CCTVs eyed in Intramuros makeover
From ruins and slums to one of the country’s top tourist drawer—this is the makeover the Intramuros Administration (IA) is aiming for.
At a recent press conference launching Intramuros Week, IA Administrator Jose Capistrano Jr. announced that the rehabilitation of the Ayuntamiento building, the original seat of the Legislative Assembly in 1907, has finally been completed.
The building, which now houses the Office of the National Treasury, has retained its famed marble halls, he said.
Another project in the works is the installation of closed-circuit television cameras around the 64-hectare walled district, expected to be completed by July.
By October, the IA hopes to finish the development of the Maestranza Park or the portion of the 4.5-km Intramuros wall beside Pasig River. Reconstruction of the Maestranza wall is ongoing with recesses being eyed for conversion into cafes, restaurants and souvenir shops.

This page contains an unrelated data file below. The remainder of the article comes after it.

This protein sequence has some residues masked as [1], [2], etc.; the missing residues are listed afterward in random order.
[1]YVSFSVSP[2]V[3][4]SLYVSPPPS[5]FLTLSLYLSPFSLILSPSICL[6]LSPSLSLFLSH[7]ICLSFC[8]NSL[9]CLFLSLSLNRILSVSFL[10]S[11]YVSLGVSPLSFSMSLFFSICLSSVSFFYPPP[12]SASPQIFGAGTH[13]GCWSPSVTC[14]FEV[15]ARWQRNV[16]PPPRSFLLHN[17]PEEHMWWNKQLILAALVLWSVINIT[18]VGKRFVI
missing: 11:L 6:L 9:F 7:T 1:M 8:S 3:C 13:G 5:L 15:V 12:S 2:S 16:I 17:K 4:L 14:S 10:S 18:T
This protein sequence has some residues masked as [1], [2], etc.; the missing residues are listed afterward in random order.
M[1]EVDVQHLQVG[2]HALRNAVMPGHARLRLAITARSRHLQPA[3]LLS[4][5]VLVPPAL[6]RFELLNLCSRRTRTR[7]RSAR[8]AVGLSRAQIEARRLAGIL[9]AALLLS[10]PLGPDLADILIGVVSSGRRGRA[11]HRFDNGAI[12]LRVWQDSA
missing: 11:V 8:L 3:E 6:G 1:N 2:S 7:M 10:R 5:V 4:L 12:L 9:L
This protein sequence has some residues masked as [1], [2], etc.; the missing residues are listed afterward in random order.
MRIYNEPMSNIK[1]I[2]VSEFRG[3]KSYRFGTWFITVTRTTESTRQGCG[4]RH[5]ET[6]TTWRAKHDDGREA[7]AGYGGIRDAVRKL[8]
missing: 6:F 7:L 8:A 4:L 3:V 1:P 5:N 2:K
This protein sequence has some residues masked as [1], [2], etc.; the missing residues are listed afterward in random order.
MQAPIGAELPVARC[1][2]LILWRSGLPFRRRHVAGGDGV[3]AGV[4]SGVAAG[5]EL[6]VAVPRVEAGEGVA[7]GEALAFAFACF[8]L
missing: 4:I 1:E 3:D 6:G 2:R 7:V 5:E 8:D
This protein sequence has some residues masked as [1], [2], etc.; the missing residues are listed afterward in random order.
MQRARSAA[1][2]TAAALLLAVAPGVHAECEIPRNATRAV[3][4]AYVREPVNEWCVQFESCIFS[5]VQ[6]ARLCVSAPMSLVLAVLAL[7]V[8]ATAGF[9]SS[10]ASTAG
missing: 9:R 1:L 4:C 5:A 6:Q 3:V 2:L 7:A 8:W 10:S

Capistrano said they were also in talks with the Department of Public Works and Highways for the construction of bridge over Pasig River which would directly connect Intramuros to Binondo.
He added that there were plans to extend Fort Santiago’s operating hours well into the night for cultural shows at the Rajah Sulayman theater; the installation of more lampposts especially in the tourist hubs inside the walled district, and the closure of several streets to vehicles to give way to increased foot traffic.
The Intramuros master development plan for 2012, which has been submitted to IA’s mother agency, the Department of Tourism, also includes a P100-million reconstruction of the St. Ignatius Church ruins to hold the ecclesiastical collection of Intramuros; the conversion of the Ateneo Municipal de Manila ruins into a boutique hotel; the redevelopment of the American Barracks in Fort Santiago into fine-dining restaurants; and the building of offices for the national archive and a maritime museum.
The projects will be done through public-private partnerships, Capistrano said.
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